[From Wayne Hershberger]
Bill, your essay on the perceptual basis of HPCT (WTP, 921003) is
marvelous. Since I am way behind on my E-mail I have had to limit
the threads I read and I overlooked this gem originally. Only
after reading and commenting on the later posts by Bruce, Martin
and yourself entitled "percepts" (see below) did I belatedly
discover your 921003 essay. I think I agree with everything you
say (I want to read it several more times to be sure), except one.
The thing that bothers me is your wording of the second sentence
in the following paragraph--which seems to suggest that a
perceptual world passes through the receptors into the brain.
I would prefer something like this: "It is that the world we
experience directly is ALREADY being shaped by the perceptual
processes even as we are experiencing it."
There is, of course, another interpretation of all this, the
one underlying HPCT. It is that the world we experience
directly has ALREADY passed through the sensory inputs by
the time we experience it. It is the direct manifestation of
the brain's way of reading the same world that scientific
instruments read. It is the brain's way of realizing, of
making apparent, the ordering of the universe. Scientific
instruments create a different realization of, we presume,
the same underlying order (WTP, 921003).
Martin: Thanks for posting (920924) the Georgopoulos reference.
Martin, Bruce, and Bill: Regarding the term, percept.
Bruce, I, for one, use the term percept to refer to the
particulars of experience (objective percepts I call objects for
short--as does everyone) essentially as you surmise (92106) a
psychologist might use the term; that is:
conceive : concept :: perceive : percept
This being the case, I take great care to distinguish percepts
from neural signals, just as you recommend, and I try to encourage
others to do likewise (e.g., my post 920915). Hence, from my
perspective, your caveats are well taken.
Further, I believe all four of the terms in your analogy are of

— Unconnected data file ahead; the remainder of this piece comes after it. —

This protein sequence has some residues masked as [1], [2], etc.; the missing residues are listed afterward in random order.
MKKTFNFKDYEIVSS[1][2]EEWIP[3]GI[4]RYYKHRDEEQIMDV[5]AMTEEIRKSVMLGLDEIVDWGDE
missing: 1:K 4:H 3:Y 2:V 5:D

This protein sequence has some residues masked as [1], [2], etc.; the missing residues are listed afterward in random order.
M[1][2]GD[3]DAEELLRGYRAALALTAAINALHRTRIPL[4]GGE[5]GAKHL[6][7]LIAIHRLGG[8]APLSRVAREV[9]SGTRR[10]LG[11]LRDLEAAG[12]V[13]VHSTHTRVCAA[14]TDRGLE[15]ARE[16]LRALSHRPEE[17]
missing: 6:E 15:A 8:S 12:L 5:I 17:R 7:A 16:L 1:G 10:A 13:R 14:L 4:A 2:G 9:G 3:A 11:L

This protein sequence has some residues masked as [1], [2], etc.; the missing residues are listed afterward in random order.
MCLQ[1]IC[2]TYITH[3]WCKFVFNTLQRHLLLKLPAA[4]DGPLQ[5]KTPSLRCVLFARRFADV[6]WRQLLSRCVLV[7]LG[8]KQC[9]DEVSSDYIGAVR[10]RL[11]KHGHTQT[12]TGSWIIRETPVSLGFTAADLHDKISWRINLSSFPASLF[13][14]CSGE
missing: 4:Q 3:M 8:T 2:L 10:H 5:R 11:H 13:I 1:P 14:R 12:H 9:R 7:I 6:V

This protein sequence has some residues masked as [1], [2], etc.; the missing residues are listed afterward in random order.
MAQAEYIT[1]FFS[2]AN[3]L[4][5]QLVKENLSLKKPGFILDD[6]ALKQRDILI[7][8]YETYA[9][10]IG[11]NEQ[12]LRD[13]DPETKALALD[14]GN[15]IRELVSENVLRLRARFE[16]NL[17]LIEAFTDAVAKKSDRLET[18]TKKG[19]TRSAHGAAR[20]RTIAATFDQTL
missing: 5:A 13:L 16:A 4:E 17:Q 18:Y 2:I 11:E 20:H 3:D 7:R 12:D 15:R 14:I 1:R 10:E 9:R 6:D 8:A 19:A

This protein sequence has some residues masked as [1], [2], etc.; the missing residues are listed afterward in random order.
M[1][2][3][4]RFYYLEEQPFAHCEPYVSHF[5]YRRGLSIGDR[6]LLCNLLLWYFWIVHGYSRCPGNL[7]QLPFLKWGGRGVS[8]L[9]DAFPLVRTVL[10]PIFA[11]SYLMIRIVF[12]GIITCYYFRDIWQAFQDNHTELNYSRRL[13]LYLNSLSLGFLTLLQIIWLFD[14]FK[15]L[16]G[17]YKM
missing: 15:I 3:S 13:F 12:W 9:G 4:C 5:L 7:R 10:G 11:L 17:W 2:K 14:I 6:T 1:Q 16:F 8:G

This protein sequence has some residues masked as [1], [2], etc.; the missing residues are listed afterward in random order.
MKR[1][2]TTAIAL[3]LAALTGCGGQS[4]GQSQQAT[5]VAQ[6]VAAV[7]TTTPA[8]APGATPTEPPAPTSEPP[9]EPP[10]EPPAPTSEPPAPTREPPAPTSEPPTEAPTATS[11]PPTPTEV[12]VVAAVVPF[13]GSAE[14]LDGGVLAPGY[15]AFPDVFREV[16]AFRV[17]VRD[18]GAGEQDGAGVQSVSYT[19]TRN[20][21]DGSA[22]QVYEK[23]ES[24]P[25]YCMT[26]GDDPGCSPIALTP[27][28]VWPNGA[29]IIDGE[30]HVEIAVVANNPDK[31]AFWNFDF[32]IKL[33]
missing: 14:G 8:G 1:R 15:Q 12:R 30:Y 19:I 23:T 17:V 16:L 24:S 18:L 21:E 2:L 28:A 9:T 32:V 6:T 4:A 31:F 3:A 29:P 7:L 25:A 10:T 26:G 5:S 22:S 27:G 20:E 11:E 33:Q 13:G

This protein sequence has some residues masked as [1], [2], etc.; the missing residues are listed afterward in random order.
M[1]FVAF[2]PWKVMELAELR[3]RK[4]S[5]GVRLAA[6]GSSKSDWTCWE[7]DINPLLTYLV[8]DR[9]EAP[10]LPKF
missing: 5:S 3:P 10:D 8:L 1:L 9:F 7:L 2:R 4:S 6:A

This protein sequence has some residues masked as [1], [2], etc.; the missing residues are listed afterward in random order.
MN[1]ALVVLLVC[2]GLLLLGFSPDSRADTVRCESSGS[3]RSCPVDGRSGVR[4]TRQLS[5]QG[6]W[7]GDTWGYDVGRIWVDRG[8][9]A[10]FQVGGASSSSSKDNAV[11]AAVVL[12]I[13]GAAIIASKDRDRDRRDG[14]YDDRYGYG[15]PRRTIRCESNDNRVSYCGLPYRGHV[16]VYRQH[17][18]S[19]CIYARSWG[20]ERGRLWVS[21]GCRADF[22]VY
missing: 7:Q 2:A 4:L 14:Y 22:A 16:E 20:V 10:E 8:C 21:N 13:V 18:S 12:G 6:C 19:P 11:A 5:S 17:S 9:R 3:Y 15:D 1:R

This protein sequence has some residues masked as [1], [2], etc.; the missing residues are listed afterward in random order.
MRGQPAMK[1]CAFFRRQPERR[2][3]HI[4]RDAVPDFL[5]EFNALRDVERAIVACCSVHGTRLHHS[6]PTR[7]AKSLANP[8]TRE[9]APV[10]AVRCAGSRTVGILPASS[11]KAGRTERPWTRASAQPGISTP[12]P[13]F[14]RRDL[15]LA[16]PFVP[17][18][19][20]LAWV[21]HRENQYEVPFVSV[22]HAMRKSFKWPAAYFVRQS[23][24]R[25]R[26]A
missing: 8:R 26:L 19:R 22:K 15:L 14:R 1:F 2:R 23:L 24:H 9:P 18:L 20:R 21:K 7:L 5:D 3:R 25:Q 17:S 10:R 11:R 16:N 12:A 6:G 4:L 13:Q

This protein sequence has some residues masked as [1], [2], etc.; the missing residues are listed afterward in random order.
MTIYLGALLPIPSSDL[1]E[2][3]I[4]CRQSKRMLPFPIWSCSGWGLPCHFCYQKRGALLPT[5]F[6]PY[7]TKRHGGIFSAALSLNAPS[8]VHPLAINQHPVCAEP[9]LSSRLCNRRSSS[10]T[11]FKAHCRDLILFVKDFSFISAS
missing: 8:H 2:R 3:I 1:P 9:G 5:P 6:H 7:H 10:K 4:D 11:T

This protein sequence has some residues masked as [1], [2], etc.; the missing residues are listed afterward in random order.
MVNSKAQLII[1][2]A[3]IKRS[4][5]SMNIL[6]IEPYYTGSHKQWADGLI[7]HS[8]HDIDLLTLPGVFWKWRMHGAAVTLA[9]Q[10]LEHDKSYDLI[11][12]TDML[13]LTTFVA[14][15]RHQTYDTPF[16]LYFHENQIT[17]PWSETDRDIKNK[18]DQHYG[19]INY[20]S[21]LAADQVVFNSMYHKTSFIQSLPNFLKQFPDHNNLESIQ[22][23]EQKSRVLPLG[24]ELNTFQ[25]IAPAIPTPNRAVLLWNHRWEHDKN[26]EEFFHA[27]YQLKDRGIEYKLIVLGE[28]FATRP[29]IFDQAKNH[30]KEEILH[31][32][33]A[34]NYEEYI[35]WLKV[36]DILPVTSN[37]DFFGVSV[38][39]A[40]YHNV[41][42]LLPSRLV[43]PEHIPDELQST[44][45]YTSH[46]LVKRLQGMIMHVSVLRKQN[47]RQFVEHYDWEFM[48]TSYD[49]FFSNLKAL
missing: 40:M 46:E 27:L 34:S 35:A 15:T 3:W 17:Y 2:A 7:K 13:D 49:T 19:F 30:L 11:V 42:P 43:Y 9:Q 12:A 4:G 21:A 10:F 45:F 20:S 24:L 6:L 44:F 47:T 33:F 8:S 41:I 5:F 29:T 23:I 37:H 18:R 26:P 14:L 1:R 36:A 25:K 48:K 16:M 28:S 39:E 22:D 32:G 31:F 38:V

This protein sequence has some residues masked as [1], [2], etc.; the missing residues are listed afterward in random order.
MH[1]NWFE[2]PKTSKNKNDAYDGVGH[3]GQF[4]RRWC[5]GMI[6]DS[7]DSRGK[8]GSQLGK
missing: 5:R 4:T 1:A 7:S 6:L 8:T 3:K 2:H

the utmost importance in this regard. Although the expression -
_conceiving perceiving_ appears to be perfectly reasonable, the
expression _conceiving a percept_ (or perceiving a concept) does
not. The expression _conceiving a percept_ is an oxymoron because
a percept conceived is a concept not a percept. Thus, conceptual
models of perception merely assert an equivalence between
perceptual and conceptual realizations. On this point I trust we
are all agreed. However, it is so easy to confuse this
relationship (of a putative equivalence between these two types of
realization) with a putative relationship between the various
parts of our conceptual models of perception, say, between neurons
and photons--or between neural currents and light rays. To call
the neural currents percepts is to virtually guarantee the
confusion. And to call photons constructs, while claiming that
neural impulses are percepts absolutely insures it. So, when I
conceive of vision as a perceptual process involving HPCT, I
continually remind myself that the system is a conceptual
realization from end to end. Further, when I try to imagine
(derive?) how this conceptual model accounts for the fact that my
visual percepts are perceived as external to my body I am reminded
hat the HPCT has an environmental part and that this is not
necessarily a mere coincidence.
Dag Forssell: Congratulations to you and Christine on your
contract; glad to hear (921001) its going well.
Warm regards, Wayne
Wayne A. Hershberger Work: (815) 753-7097
Professor of Psychology
Department of Psychology Home: (815) 758-3747
Northern Illinois University
DeKalb IL 60115 Bitnet: tj0wah1@niu